The Wind Turbine Regulation Bill 2020 was introduced in the Dáil this afternoon (Tuesday, November 24) with the aim of implementing “sensible regulations” for wind farm developments.
This is Sinn Féin TD Brian Stanley’s third attempt since 2014 to introduce such a bill, and he said he is “going to keep trying at it”.
The Laois-Offaly TD said the Sinn Féin bill seeks to introduce practical regulations that be implemented to allow wind farms to be constructed, but to be located in the correct places. It “establishes opportunities for community involvement”.
“Across the midlands, wind farms have sprung up and are being constructed without any regulations or even up-to-date guidelines, working on out-of-date 2007 guidelines,” the deputy said.
“In both Laois and Offaly, massive turbines have been erected [and], in some cases, very close to dwelling houses.
“Our bill attempts to introduce some common sense to setback distances and, to deal with that debate which has been very contentious, we’re proposing a minimum setback distance of 10 times the height of the turbine to the tip of the blade; for noise levels to be kept within the WHO [World Health Organization] limits; and for shadow flicker from the propellor not to be permitted to pass over a dwelling house.
“Crucially, it gives back power to local authorities and councillors, which was taken away from them when the Critical Infrastructure Act was brought through this house.
“It removed the power of councillors to decide on these matters, the people who were elected at local level and this is very important in relation to wind farms – we need to involve local communities in the developments, of renewable energy and in wind turbine development, to avoid the conflict and the resistance in areas it has impacted.”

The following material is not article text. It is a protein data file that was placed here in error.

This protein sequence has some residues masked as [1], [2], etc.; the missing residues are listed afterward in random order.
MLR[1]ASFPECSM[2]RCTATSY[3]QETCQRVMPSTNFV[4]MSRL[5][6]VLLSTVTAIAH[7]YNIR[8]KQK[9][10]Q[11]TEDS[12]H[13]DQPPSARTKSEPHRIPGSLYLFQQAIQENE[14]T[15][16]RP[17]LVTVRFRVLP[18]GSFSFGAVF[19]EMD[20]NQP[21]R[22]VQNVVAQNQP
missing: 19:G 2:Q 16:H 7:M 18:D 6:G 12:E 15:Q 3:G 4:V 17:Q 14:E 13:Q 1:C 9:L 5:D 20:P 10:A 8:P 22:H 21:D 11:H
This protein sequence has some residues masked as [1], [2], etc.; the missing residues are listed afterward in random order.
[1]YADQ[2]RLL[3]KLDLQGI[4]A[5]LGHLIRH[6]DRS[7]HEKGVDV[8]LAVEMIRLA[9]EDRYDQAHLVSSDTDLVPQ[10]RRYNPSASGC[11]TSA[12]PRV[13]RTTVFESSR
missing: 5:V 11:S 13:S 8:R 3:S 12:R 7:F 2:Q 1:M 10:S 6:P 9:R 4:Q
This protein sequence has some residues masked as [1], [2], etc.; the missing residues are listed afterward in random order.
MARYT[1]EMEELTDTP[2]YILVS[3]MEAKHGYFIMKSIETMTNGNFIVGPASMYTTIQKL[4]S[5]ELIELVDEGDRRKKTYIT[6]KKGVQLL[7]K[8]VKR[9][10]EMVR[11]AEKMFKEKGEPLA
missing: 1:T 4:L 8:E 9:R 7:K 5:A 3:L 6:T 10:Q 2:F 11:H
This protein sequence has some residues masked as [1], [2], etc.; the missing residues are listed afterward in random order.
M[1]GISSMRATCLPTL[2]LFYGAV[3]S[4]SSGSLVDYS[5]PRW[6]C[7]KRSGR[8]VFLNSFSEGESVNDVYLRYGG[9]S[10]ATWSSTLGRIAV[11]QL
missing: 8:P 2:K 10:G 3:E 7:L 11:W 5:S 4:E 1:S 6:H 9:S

The deputy said that “in line with the best practices across Europe”, the bill would allow local communities within the 4km radius to buy shares in projects and to receive shares as a dividend.
“This could provide great financial assistance for disadvantaged rural areas and help to regenerate rural areas that have been marginalised and disadvantaged over the past few decades.”
The deputy added that it is “very unfortunate” that three consecutive governments have failed to put in place wind farm regulations.
“I believe there are some very simple common sense changes which can be made to help local communities and to support the sector to develop properly in a sustainable way.
“There is a feeling that this has been put on the back foot the whole time and meanwhile, the wind farms spring up.”
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